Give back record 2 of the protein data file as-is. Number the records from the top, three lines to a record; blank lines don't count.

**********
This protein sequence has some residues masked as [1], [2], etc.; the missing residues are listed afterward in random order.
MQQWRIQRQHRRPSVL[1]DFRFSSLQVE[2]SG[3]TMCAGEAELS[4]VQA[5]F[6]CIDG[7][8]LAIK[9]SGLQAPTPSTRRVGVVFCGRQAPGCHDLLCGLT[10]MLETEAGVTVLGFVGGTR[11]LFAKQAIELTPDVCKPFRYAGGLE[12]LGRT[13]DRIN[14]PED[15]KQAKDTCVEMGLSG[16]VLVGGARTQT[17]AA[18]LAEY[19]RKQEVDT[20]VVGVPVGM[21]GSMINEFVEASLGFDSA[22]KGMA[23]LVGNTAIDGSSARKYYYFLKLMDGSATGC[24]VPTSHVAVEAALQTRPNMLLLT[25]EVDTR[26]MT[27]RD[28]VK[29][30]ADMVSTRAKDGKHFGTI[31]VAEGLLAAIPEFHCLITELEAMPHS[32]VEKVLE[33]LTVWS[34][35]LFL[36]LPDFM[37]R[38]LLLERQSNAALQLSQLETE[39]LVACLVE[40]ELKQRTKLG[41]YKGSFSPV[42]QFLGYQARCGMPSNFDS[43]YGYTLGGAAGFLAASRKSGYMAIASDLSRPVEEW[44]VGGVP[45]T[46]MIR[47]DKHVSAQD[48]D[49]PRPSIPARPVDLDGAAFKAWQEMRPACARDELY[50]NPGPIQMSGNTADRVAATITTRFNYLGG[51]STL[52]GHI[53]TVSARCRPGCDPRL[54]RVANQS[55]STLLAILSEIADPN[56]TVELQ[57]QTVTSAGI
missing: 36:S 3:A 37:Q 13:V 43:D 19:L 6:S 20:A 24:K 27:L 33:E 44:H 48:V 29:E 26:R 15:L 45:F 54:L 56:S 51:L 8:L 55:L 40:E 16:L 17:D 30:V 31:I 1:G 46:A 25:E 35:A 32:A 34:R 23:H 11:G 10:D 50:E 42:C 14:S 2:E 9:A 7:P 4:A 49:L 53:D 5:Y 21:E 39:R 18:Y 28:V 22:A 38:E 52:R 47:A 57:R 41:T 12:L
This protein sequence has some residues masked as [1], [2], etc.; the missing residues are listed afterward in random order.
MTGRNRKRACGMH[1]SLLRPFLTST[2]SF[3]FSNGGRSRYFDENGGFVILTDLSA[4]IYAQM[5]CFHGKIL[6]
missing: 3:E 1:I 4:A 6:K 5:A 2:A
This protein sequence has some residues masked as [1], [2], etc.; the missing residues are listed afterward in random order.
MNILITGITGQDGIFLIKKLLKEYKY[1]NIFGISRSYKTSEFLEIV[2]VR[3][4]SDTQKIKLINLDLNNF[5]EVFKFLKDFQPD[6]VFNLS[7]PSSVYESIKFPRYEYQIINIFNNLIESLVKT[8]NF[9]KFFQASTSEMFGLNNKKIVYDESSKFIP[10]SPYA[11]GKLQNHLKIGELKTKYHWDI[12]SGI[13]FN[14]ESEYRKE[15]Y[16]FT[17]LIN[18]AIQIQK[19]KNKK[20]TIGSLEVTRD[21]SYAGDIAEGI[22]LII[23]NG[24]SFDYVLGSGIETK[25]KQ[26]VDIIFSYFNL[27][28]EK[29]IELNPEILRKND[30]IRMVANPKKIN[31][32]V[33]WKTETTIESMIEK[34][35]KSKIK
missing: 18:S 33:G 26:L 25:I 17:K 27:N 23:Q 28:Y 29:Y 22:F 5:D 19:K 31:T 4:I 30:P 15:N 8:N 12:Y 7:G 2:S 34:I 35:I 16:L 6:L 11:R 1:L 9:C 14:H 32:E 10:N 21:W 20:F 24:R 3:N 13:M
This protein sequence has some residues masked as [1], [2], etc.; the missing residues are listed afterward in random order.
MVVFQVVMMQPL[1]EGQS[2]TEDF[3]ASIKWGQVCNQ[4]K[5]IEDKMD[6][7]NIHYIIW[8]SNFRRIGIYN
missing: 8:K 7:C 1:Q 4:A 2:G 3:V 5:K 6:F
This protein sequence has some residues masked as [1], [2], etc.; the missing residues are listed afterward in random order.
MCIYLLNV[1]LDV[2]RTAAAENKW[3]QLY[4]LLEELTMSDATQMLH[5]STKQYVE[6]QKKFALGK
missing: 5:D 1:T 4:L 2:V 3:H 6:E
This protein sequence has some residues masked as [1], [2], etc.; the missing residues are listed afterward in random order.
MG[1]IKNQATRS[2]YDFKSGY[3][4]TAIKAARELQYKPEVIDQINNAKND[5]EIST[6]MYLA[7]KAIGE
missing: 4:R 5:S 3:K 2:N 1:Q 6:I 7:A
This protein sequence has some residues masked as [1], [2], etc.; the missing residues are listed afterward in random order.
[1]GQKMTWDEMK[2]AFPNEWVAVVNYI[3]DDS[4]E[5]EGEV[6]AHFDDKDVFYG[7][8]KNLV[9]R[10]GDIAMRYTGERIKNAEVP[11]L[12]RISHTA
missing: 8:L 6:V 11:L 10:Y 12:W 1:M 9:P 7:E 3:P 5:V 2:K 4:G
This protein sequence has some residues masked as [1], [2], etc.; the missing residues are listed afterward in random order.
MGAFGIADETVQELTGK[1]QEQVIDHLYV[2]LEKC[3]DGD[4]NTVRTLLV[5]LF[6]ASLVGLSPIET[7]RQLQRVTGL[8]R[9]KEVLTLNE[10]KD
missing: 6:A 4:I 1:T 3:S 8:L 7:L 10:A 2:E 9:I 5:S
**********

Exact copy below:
This protein sequence has some residues masked as [1], [2], etc.; the missing residues are listed afterward in random order.
MTGRNRKRACGMH[1]SLLRPFLTST[2]SF[3]FSNGGRSRYFDENGGFVILTDLSA[4]IYAQM[5]CFHGKIL[6]
missing: 3:E 1:I 4:A 6:K 5:A 2:A